OTTAWA—As the Canadian government mulled regulations for internet and tech giants, Facebook sought to recruit from within the federal public service for a high-paying policy job.
Facebook Canada’s Kevin Chan emailed a senior official at Canadian Heritage in February to ask if there were “promising senior analysts” within the public service that might want to work for the social media behemoth.
“I promise the most challenging and fascinating experience, and the base pay is about EX3,” Chan wrote, referring to an executive-level public service position with a salary between $140,900 and $165,700.
“Are there any promising senior analysts or EX1s in the public service you can think of that might be a good fit?”
Just two months earlier, Prime Minister Justin Trudeau tasked the department with co-leading the federal government’s approach to regulating internet giants and protecting Canadians’ digital rights.
The federal Liberals have been promising regulations for social media and internet giants for years, as companies like Facebook, Google and Amazon have replaced or revolutionized how Canadians get information, connect with each other, and spend money. The government is expected to unveil legislation in the coming weeks that addresses the massive role these companies play in Canadians’ day-to-day lives.
In response to Chan’s email, Owen Ripley, the director general of Heritage Canada’s Broadcasting, Copyright and Creative Marketplace division, replied that he had already seen the posting on Chan’s LinkedIn account and would be “happy to circulate to a few people who might be good candidates.”
The NDP, who obtained the email chain through access to information laws, said the documents suggest a troubling closeness between Facebook and the department responsible for regulating them.
“I think if a large oil company was calling into the environment minister’s office and saying ‘Hey, we want to hire some staff,’ that would certainly make people say this is a very unhealthy relationship,” said Charlie Angus, the New Democrats’ critic on ethics files, in an interview Wednesday.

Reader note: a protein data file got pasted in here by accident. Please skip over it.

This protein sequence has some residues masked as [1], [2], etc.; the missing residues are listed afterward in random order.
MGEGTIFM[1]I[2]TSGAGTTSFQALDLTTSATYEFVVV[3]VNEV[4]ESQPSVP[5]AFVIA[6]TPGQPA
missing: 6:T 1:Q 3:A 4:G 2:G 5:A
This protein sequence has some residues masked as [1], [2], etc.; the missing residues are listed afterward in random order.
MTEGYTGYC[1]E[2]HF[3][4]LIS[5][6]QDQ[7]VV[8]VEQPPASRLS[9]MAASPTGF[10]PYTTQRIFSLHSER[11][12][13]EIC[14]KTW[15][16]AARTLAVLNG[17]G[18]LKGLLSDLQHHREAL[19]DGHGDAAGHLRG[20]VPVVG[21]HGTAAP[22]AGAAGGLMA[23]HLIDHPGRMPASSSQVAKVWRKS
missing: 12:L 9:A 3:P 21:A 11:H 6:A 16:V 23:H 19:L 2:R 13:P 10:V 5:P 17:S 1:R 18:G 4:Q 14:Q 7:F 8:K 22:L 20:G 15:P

While there are rules around public servants avoiding conflict of interests after they leave government, they aren’t subject to the same post-employment restrictions as politicians or political staff. And there is no indication that Facebook Canada was seeking public servants with knowledge of the government’s intentions on regulating social media companies.
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Megan Sinclair, a spokesperson for the company, told the Star it was “standard practice” for Facebook to seek out policy analysts with government experience.
“It’s false to suggest that our recruitment efforts focus on any one department or organization,” Sinclair wrote in a statement. “We look across the public, private and civil society sectors to recruit the best and brightest minds in public policy.”
Chan and Facebook Canada declined to speak with the Star for an on-the-record interview.
“(This is a) a company that refuses to pay taxes in Canada, that took our privacy commissioner to court, that refuses to meet basic standards in terms of accountability to the Canadian public,” Angus said.
Ahead of the 2019 election, the Liberals laid out a “charter” for Canadians digital rights — putting down the broad strokes of a plan to give Canadians control over their own data and creating actual consequences for companies’ abusing their digital might.
In the lead-up to that election, the Liberals proposed a new tax on tech and internet giants that sell online advertising in Canada, which they hoped would bring in $2.5 billion over four years. The government promised to bring in new legislation on regulating those companies by the end of the year.
Heritage Minister Steven Guilbeault, who has been tapped to help lead those efforts, declined an interview request Wednesday. In a statement, his office said he remained committed to a “comprehensive and fairer digital regulatory framework in Canada.”
“It is about fairness: those who benefit from the Canadian ecosystem must also contribute to it, whether they operate in the broadcasting sector or are involved in news content sharing,” Guilbeault’s office wrote in a statement.
“This means ensuring that our online environment does not unduly disadvantage Canadian news publishers and allowing them to continue to do their essential work which is to empower and inform our communities, in times of crisis and beyond, for the benefit of our democracy.”
The Toronto Star, along with other news outlets and industry analysts, have called on the government to address internet giants’ advantage in online advertising and content distribution.
Alex Boutilier is an Ottawa-based reporter covering national politics for the Star. Follow him on Twitter: @alexboutilier
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